Read the silliest book on writing this week. I’m not going to name it as that’s just rude, plus I’m sure there are people out there who might find it helpful. Unfortunately, all it did was bring out my cynical streak. It told the writer to clear their mind, to focus their attention on the creative side of the brain and wait for the words of their muse. It then said that writing is all about the left side of the brain, or was it the right, not sure, but I needed to get the correct side to engage with the words. Honestly. That’s when the book took a nose dive into the trash. Get the correct side of my brain to work?? Most days I’m grateful if any part of my brain is working, let alone a side!

Whether you have a muse or not (NOT in case you were wondering) you still need to get your head around what makes a good book. Which made me think about the elements I consider essential when I write. Which, in turn, led to a list. (Big grin – who doesn’t love a good list?) So here it is – five things that make a good book, for me anyway!
  • A sense of wonder and excitement. Not wonder as in, “I wonder how the heck I’m ever going to get this done, why oh why did I ever start?” But wonder as in a sense of awe at the magic of story telling. Nothing has the ability to transport a person like a story. It fills your mind, carries you away from yourself and into another world. It fills you up. Most of you know that I’m a trained artist. I love art. I love paintings. I can spend hours in front of a painting, captivated by it. But I still can’t lose myself the way I can in a good book. So when I write – which happens rarely during the school holiday! – I try to chase the wonder. If I don’t feel it, how can I expect the reader to feel it too?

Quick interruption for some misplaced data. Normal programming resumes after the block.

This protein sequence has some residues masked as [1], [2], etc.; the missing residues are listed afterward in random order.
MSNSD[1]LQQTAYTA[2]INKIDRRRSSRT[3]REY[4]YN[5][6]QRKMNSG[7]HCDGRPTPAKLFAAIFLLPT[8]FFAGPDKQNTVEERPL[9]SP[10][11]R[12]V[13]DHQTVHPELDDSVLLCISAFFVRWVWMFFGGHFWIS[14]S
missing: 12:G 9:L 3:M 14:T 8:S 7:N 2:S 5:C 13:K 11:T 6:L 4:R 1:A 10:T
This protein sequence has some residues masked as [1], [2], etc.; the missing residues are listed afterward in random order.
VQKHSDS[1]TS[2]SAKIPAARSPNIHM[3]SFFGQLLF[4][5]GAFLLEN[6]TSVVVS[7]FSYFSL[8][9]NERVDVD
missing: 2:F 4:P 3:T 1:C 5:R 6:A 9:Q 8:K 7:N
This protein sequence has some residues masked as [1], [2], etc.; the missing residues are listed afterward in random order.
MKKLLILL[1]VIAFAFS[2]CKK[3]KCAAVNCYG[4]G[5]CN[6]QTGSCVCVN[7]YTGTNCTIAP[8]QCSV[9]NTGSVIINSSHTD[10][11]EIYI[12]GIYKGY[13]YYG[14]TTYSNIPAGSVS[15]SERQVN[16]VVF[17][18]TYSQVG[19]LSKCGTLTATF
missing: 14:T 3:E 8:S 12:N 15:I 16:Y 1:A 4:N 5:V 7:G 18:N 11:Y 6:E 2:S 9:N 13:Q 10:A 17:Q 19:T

• It’s all about the story.  A great vocabulary and wonderful sentence structure are amazing. I wish I had the ability. But I read books for the story. I don’t care if the author ate a dictionary, what I care about are things like: Are the people real? Is the story moving forward? Do I feel like I’m in wonderland? So chill with the literary expectations and just get the story out of your head. Before it starts to feel old and you don’t want to write it anymore.
  • I like books that run at you. I like to feel like I’m right in the middle of the story and know everyone before I even realise it! I have the attention span of a three year old. I know. I have a three year old! If things slow down I wander off and, most of the time, I never wander back. So for me, pace is a really important aspect of the  book.
  • Say it once, say it well and say it in as few words as possible! I hate reading a book that tells me the same thing over and over. I hate books that use a paragraph to say two words. I want it clear. I want it fast. And I don’t want you to treat me like an idiot and explain what I’ve just read. Readers have brains. It’s true – they write to me and tell me! It’s time to let the reader figure things out for themselves.
  • It isn’t enough to tell people the story, you need to make them feel it. Make them laugh. Make them cry. Make them feel outrage. Embarrassment. Fear. The power is yours. So whatever you do, whatever you write, make sure it packs an emotional punch. But, in saying that, never, ever make your reader feel bored!

Those are the main things I look for in a book and strive for in my work. There are other smaller, but equally important things that aid good writing practice – like lots of caffeine, a chair with good back support, a decent size screen so you can read more than a sentence at a time (I wrote two books on a notebook computer with a 7 inch screen. Painful!) Regular chocolate intervals help too. As does silence. And, of course, you’ll need much research involving old movies and good books by other authors. And naps (not that I ever get any, but I can dream…) Naps are essential in becoming a great novelist. I’m completely convinced of that fact!! 🙂